That the same spice can have different names is nothing new; for example, cumin is sometimes called comino in areas such as Texas. Spices can also take different forms, such as onion powder and dehydrated onion bits. Sometimes the different names are just a matter of preference, and that's the case with cinnamon -- the spice-shaker-appropriate form is known as both ground cinnamon and cinnamon powder.
Cinnamon is the name given to different types of tree bark used as a spice and also serves as the genus name. Cinnamomum verum, or C. zeylandicum or Ceylon cinnamon, is considered real cinnamon, but Cinnamomum cassia, or Chinese cinnamon, is more commonly sold in the United States as cinnamon. Harvesters cut the inner bark of the tree into the curled "sticks" you can find in markets, and the bark is ground up into powder.
Cinnamon's everyday uses include seasoning and flavoring foods, and contributing its spicy scent to potpourri. You can eat cinnamon powder "uncooked," for instance, sprinkled on toast, or you can add it to foods like oatmeal while the cereal is cooking. Be aware that cinnamon is a classic case of a little going a long way, and it's relatively simple to overestimate how much you might need. Cinnamon powder can also be messy if you spill it, and if you leave some sitting on a dish for too long, it can stain the dish. A quick scrub with a paste of baking soda and water should remove the stains.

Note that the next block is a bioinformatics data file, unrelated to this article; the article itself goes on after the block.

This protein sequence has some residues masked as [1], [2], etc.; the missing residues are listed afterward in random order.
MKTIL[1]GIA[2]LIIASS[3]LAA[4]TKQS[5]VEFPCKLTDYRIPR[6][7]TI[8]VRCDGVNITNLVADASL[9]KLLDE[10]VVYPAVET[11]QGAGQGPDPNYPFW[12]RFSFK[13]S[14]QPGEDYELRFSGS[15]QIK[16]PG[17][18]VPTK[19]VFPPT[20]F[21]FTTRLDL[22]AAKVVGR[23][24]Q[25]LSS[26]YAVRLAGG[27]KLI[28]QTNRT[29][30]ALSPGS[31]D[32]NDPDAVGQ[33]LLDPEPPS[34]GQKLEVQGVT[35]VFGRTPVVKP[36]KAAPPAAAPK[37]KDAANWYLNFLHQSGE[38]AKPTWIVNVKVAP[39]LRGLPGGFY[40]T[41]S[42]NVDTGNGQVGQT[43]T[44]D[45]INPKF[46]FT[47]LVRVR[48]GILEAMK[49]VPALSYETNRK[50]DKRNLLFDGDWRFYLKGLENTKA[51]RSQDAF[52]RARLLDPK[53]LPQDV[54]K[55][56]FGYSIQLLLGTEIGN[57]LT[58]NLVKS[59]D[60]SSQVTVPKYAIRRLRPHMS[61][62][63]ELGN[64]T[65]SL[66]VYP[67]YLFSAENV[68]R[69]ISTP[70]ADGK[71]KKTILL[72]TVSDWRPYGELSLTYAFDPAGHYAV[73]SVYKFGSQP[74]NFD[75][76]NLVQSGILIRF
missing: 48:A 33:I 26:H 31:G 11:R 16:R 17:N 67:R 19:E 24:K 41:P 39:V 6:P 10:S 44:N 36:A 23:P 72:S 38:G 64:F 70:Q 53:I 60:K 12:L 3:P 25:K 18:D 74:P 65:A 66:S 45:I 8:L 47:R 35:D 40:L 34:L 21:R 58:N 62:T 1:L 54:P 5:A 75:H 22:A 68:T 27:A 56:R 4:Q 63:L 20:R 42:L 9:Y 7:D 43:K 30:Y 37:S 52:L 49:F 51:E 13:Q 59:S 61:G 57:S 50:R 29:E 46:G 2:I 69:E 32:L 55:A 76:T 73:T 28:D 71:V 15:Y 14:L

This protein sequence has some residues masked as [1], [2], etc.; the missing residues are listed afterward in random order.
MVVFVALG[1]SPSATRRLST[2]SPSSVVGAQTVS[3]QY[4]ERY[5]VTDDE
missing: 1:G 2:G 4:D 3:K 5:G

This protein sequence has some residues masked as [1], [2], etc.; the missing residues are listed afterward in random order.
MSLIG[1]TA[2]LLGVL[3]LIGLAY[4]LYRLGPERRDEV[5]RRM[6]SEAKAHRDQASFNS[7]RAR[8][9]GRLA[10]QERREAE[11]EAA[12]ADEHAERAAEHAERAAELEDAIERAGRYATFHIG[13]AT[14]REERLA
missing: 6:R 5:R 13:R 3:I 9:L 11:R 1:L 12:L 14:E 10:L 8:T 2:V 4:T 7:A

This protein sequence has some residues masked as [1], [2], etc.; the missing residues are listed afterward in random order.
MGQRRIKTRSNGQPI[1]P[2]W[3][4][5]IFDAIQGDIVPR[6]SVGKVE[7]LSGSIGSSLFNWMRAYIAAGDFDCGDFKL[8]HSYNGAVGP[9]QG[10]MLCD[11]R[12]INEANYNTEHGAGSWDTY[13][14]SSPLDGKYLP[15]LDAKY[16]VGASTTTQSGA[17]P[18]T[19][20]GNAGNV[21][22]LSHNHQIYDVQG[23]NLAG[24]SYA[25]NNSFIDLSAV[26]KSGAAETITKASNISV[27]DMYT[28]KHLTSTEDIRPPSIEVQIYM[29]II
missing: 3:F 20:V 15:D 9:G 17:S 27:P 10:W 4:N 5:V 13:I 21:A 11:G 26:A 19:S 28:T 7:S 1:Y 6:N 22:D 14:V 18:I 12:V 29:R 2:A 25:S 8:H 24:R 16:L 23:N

Grinding up cinnamon makes it easier to flavor foods, of course, but the powder also has another advantage over stick cinnamon. You can use powdered or ground cinnamon to control pests. While cinnamon powder won't kill ants, it can certainly corral them and deter them. Sprinkle a thick line of powdered cinnamon to block ants from traveling around your home and limit their range once you've located an entrance. The bugs appear to dislike climbing over the pungent powder. Replace the cinnamon every couple of weeks, as humidity can make it solidify, allowing ants to cross over it.
Cinnamon has become something of a health star, surprising even researchers at its ability to affect blood glucose levels in people. In 2003 "New Scientist" reported on research at the USDA's Human Nutrition Research Center. Researchers looked at how foods affect blood sugar levels and found "by accident" that apple pie, which normally contains cinnamon, did not raise blood sugar levels. In fact, it lowered them. Further research by the same group found daily intakes of up to 6 g of cinnamon after meals lowered blood sugar levels in Type 2 diabetic subjects by as much as 20 percent. The effect was intake-dependent, though, and reversed if the subjects didn't take cinnamon. The study was published in "Diabetes Care." Another study published in "Diabetic Medicine" in 2010 also expressed optimism about cinnamon's ability to control blood sugar and blood pressure. A 2009 study in "Diabetes, Obesity & Metabolism" was more cautious, noting further research would be necessary.
- St. Joseph’s University: Essential Aromatics From Plants
- Anapsid.org; Natural Pest Control; Melissa Kaplan; July 2011
- University of Kentucky; Spice up Your Immune System; Lisa Gaetke
- “Diabetes Care”; Cinnamon Improves Glucose and Lipids of People With Type 2 Diabetes; A. Khan, et al.; December 2003
- “Diabetes, Obesity & Metabolism”; The Potential of Cinnamon to Reduce Blood Glucose Levels in Patients With Type 2 Diabetes and Insulin Resistance; S. Kirkham, et al.; December 2009
- “Diabetic Medicine”; Glycated Haemoglobin and Blood Pressure-Lowering Effect of Cinnamon in Multi-Ethnic Type 2 Diabetic Patients in the UK: a Randomized, Placebo-Controlled, Double-Blind Clinical Trial; R. Akilen, et al.; October 2010